No walk in the (Bird) Park

No walk in the (Bird) Park
NO MEAN FEAT: A flamingo is identified by the green ring around its leg.

Feathers flew and loud nasal honks punctuated the air around Jurong Bird Park last month.

It was the annual "doctor's visit" for the 450 Lesser and Greater Flamingos at Asia's largest bird park.

It was no mean feat gathering the feathered creatures for their body checks and vaccinations. It took a team of 23 keepers and vets an entire day to complete the job, said Dr Luis Carlos Neves, 36, deputy director of zoology at Wildlife Reserves Singapore.

These flamingos inhabit a lake at the Bird Park "slightly smaller than a football field", said the Portuguese veterinarian.

He has been overseeing the vaccination procedure for the past four years.

The day of the vaccination started at 7am. The vaccinations are to ensure that the Bird Park's collection continues to be safe and Singapore is free of the avian flu, said Dr Luis.

He said: "It is especially important that aquatic birds, like flamingos, are vaccinated, as they are more susceptible."

At the Flamingo habitat that morning, a net was first used to divide the huge lake into two and the birds were slowly herded to one side amid the mad splashing of water.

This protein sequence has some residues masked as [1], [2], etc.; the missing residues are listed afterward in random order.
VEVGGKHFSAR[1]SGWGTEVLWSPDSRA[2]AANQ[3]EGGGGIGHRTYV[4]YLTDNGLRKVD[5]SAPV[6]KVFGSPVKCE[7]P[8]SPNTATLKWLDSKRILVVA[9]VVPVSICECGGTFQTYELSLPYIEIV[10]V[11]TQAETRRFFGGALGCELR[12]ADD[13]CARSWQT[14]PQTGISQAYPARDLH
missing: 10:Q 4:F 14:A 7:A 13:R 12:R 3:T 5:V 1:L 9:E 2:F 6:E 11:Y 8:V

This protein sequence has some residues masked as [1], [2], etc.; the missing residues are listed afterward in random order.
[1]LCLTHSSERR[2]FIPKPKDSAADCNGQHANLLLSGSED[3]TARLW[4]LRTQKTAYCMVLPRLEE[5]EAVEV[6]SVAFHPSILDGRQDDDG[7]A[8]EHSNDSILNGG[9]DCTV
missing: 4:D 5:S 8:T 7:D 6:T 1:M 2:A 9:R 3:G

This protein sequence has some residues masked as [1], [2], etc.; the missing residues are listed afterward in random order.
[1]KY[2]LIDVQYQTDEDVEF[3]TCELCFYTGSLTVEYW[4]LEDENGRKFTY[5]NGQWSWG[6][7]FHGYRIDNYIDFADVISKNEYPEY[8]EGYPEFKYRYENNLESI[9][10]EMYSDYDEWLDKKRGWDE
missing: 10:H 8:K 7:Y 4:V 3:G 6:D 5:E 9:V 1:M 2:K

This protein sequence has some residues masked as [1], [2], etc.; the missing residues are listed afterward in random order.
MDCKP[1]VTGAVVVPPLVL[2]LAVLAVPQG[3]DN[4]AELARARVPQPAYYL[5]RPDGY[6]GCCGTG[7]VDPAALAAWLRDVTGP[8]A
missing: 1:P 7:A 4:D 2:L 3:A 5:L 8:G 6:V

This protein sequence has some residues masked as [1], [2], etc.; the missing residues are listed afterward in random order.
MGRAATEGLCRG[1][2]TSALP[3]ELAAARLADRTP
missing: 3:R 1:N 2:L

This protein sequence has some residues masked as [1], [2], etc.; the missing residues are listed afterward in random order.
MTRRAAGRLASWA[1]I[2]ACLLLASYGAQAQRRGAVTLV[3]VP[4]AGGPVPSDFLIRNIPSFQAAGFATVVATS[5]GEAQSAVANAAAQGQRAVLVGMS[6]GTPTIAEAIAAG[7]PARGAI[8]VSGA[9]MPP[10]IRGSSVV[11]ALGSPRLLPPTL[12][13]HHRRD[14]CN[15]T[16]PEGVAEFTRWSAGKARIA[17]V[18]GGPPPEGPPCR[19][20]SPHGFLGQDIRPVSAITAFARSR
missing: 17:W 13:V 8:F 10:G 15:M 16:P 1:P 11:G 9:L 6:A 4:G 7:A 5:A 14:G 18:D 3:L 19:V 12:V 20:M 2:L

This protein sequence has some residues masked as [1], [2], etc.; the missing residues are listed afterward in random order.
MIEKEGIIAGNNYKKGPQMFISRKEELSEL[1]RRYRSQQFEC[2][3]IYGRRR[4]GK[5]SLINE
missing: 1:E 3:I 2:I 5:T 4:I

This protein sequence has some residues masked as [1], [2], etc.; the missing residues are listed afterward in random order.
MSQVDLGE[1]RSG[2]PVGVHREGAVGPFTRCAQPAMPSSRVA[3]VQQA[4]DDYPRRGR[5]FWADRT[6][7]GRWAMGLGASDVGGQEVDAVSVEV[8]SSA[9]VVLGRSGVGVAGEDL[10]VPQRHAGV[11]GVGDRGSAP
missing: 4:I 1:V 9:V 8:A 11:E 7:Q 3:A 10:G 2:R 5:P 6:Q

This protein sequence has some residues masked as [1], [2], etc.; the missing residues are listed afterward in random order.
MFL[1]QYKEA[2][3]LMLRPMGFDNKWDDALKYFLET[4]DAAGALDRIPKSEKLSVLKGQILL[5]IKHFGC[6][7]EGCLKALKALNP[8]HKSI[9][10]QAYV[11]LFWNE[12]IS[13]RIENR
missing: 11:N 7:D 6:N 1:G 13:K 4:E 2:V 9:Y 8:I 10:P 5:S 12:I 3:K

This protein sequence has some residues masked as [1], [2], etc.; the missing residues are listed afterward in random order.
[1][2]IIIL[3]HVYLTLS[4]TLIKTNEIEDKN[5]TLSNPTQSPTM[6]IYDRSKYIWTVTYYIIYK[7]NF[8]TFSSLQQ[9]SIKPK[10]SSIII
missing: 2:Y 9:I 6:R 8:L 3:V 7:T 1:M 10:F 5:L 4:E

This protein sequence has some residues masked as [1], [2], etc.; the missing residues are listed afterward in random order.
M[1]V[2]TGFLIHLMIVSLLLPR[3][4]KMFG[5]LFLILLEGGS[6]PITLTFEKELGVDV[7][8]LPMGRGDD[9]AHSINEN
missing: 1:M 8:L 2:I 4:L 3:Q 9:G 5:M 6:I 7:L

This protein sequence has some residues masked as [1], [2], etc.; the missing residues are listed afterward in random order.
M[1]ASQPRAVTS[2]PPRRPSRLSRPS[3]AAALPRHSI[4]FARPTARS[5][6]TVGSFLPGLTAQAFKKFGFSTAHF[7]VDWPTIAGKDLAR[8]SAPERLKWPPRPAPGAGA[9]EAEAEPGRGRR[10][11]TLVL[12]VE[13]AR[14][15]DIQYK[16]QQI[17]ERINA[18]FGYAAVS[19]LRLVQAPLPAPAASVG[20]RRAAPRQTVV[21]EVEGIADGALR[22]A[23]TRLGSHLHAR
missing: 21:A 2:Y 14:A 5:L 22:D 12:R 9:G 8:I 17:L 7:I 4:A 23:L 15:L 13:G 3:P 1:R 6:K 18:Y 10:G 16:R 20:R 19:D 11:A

But the keepers kept their calm and confidently guided the birds across.

Dr Luis said: "We try to do it as smoothly as possible and no one shouts to alarm them.

"We guide them gently because they are very nervous creatures. We don't want them to trip and fall over their long legs." The handlers then went in with more nets to split the birds into smaller groups. Three stations were set up, with a veterinarian, a bird handler and a data recorder at each.


One keeper deftly picked up a bird amid struggling and flapping of wings. Once the bird calmed down, the vet swiftly administered the vaccination.

The vet also conducted a general examination of each bird and checked its vital statistics, such as its body weight.

A simple blood test was a job for two, with the keeper holding onto the flamingo's beak and neck to restrain it while the vet carefully inserted the needle into the bird's neck area.

Their feathers, beaks and feet were thoroughly checked for any signs of injury or damage. The birds were also showered with anti-mite solution and given deworming medication.

With so many birds, how did the handlers tell them apart?

Their identifications were recorded and verified at the station, with a green band placed around their leg. This year, 70 chicks were identified, which is a very healthy number.

The birds are not domesticated and do not like being handled, so the vaccination process is a logistical challenge, said Dr Luis. "It requires all my staff to be present, as the Bird Park has around 4,000 birds. And we don't want to hurry but want to carry it out calmly and consistently," he said.

This article was first published on July 28, 2014.
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